The adolescent years represent a critical time in brain development. With that in mind, a recent study from Loma Linda University Adventist Health Sciences Center explored how a diet high in saturated fat impacts brain development in adolescents. To do so, they fed a diet high in saturated fats to a group of adolescent rats. They discovered that eating a diet high in saturated fat during adolescent years impacted areas of the brain associated with fear, anxiety, and stress clear into adulthood. Specifically, the rats consuming the high-saturated fat diet had more anxiety, an impaired startle response, and incorrectly assessed levels of threat. All of this made them more susceptible to higher levels of anxiety, stress, and even PTSD-related symptoms…even into adulthood! Of course, your children are not rats (no matter how frustrating they can be!). However, it is very likely that a diet high in saturated fat will have a very similar effect in the human brain (which is why we study it in rats).

This mean that the diet you feed your children and adolescents today will have a long reaching impact on their ability to manage anxiety and respond to stress in adulthood. If they eat a diet high in saturated fats, their ability to manage stress and anxiety effectively may be hindered. In the United States, the biggest sources of saturated fat in our diet are:

  • Pizza and cheese
  • Dairy desserts (like ice cream and whipped cream)
  • Red meat
  • Cookies and “other grain-based deserts” (like cakes)
  • Fast food

So, if you want your children to develop a stronger ability to manage stress, anxiety, and fear, avoid the adolescent fat brain by making a few changes to your family diet. Eat less pizza and more vegetables. Eat fewer cookies and more apples. Eat less ice cream and more carrots. Eat less red meat and more chicken, fish, and turkey. Eat less fast food and more home-cooked meals. (Here are other benefits of eating as a family at home.) Get started today!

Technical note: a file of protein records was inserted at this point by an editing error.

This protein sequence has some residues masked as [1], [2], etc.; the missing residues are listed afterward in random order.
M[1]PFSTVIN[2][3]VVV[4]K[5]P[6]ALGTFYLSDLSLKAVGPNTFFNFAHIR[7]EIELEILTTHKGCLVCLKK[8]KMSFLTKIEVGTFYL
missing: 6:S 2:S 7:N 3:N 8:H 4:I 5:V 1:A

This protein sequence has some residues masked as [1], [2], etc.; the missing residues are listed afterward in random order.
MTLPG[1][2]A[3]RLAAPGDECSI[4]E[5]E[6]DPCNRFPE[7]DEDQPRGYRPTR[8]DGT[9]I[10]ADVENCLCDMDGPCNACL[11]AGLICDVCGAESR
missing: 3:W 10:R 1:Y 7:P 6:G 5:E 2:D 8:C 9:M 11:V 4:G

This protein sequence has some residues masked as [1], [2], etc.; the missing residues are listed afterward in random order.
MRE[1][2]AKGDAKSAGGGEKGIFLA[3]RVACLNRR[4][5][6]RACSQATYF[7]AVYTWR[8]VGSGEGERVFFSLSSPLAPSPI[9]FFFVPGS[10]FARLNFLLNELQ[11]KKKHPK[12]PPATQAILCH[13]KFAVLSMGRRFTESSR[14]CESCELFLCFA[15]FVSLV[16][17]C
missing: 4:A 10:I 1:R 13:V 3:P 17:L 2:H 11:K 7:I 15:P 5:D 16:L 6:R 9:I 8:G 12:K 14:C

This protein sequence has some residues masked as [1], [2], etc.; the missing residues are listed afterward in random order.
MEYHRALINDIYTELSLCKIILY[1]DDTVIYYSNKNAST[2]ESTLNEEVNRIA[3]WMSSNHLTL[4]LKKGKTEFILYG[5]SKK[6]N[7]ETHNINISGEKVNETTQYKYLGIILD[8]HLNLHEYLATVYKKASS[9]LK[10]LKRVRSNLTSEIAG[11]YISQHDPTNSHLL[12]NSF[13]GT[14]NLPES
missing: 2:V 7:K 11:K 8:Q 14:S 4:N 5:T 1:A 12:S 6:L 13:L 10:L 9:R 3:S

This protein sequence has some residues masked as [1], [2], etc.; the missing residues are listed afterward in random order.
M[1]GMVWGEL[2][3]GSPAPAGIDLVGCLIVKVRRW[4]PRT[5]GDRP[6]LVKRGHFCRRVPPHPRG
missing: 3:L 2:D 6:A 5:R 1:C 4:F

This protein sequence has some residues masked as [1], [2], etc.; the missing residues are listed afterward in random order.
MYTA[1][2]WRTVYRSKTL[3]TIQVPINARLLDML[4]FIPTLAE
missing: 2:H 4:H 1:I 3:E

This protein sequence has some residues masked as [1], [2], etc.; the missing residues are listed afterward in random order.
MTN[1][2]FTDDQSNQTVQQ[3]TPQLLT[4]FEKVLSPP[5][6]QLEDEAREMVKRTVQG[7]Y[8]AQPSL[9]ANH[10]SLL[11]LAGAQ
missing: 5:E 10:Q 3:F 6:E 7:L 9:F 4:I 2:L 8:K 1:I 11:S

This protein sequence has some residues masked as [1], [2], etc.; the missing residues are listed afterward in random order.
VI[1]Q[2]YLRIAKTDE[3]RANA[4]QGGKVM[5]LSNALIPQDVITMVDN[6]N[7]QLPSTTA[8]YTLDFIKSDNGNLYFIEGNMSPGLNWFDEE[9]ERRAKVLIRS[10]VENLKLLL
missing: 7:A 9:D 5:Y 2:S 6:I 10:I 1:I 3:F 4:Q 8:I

Smartphones, Priorities, & Terrible Outcomes…Even for Parents?

You have likely read articles implicating the smartphone in various types of disasters, like car fatalities, bullying, marital problems, or physical accidents. You may have even watched videos of mishaps caused by smartphone usage, some funny and some disturbing. (That Was Awkward describes my own experience with cellphone distraction!) But did you ever think about how “smartphone distraction” impacts a parent’s ability to parent. An article entitled The Dangers of Distracted Parenting outlines some of the research showing how parental smartphone use impacts parent-child relationships and, as a result, child development. The author sites several studies. Some show outcomes as simple as child ER visits increasing as cellphone usage increased. Other studies suggested more disturbing outcomes for parental cellphone usage, like decreased verbal and non-verbal interactions with their children, increased negative behaviors as children make increasingly demanding bids for parental attention, and children’s decreased ability to learn language when a parent is on the phone. Over the long run, these outcomes translate into poorer academic achievement and poorer social skills if the parent develops a pattern of placing smartphone usage (sending/answering texts, playing games, checking news, etc.) over their relationship with their children.